More than 350 million rechargeable batteries are purchased every year in the U.S. While they pose little risk while in use, improper disposal can result in the discharge of heavy metals such as mercury, cadmium and lead, and a significant health and environmental risk. Batteries represent less than one percent of municipal solid waste, yet they contribute a large amount of toxic waste. In 1995, 75 percent of the cadmium found in the municipal waste stream came from nickel-cadmium batteries, according to the Environmental Protection Agency (EPA).
Every year more than three billion consumer and industrial batteries are sold, and 40 tons make their way into the waste stream, according to Rayovac. Both burying batteries in landfills and incinerating them can result in the leaking of heavy metals into the soil, air, ground or surface water, and eventually into the food chain.
For many years, waste disposal of batteries was problematic, since there was no uniform recycling program, and state efforts often created conflicting label and recycling requirements. In 1996, the federal Mercury-Containing and Rechargeable Battery Management Act was signed. The act phased out mercury in primary batteries but permits toxic metals in rechargeable alternatives as long as they are properly labeled. The label is required to display the type of battery and state that it must be recycled.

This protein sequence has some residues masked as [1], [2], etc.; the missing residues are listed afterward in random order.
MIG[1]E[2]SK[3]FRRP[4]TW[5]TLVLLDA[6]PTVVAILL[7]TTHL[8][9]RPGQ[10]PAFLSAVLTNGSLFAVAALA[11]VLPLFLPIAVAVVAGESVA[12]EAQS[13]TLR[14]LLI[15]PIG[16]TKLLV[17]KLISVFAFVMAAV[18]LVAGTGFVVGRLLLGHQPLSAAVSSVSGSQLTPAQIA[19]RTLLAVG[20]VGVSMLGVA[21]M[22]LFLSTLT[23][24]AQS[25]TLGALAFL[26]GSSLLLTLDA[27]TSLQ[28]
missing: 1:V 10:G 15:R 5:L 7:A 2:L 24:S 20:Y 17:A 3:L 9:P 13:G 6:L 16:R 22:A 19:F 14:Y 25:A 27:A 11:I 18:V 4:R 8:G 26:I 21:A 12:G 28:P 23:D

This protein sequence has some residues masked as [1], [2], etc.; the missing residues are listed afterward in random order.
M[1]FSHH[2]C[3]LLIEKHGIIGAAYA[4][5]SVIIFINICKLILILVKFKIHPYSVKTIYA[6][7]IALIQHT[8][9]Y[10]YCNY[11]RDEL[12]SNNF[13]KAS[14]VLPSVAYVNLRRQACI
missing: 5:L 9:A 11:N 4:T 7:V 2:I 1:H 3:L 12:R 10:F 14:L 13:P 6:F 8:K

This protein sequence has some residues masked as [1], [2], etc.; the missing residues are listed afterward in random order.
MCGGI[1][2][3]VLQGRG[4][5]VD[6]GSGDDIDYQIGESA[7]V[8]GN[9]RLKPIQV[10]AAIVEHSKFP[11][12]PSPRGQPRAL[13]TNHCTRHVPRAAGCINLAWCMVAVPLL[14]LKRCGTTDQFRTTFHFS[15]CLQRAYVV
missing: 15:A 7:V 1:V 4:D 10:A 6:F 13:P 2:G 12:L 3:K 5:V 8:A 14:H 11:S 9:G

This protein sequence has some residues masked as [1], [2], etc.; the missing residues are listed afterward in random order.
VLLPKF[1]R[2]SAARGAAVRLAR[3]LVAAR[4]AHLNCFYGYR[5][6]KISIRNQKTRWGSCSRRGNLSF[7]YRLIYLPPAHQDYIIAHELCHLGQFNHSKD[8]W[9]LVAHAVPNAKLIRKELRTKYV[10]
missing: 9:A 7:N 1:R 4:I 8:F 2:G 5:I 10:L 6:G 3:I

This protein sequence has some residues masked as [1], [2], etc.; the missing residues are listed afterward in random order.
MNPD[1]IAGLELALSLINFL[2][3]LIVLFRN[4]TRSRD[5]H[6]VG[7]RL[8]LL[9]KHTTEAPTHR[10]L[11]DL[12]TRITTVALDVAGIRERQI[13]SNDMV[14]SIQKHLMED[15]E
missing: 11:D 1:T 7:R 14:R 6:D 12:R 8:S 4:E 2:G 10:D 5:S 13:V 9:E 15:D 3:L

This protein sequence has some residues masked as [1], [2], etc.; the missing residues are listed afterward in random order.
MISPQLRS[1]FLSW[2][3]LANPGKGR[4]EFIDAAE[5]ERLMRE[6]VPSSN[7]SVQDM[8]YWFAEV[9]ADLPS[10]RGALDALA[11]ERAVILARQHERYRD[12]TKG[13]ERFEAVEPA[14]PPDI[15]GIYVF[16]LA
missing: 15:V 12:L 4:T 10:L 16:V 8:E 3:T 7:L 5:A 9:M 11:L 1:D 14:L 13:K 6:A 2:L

To Recycle, or Not to Recycle?
The Rechargeable Battery Recycling Corporation’s logo is found on many battery labels. The nonprofit organization represents rechargeable battery manufacturers and recycles millions of their products each year. In the first six months of 2003, the RBRC recycled two million batteries. Through its program, Charge Up to Recycle!, the RBRC has established an agreement with retailers for more than 30,000 used-battery collection sites in the U.S. and Canada. Several big-box retailers are involved, including Best Buy, Home Depot, Target and Sears.
RBRC only collects nickel-cadmium, nickel-metal hydride, lithium ion and small sealed-lead batteries. Bette Fishbein, a senior fellow for Inform, an independent environmental research organization, stresses the importance of recycling batteries. “Everyone knew cadmium was dangerous, but there are other things in lithium-ion and nickel-metal hydride batteries that haven’t been tested,” Fishbein says. “All rechargeable batteries should be recycled.”
While the RBRC remains the only nationwide program for recycling, it does not accept alkaline batteries. Now devoid of mercury and other harmful metals, alkaline batteries are often thrown away rather than recycled. While these batteries may be deemed safe to throw away, some critics argue that recycling is still a better alternative.
The Big Green Box program offers consumers, companies and government agencies the opportunity to recycle any battery (including alkalines) or portable electronic device without having to drive to a recycling center. The boxes can fit 43 pounds of batteries or old equipment, and all you have to do is fill it and ship it. The concept depends on the participant’s environmental altruism, because the consumer pays an upfront shipping and recycling fee. Prices range from $58 for one box to $2,600 for a pack of 50 boxes.
Supporting such recycling efforts can help lessen the 220 million pounds of electronics waste that is thrown away every year.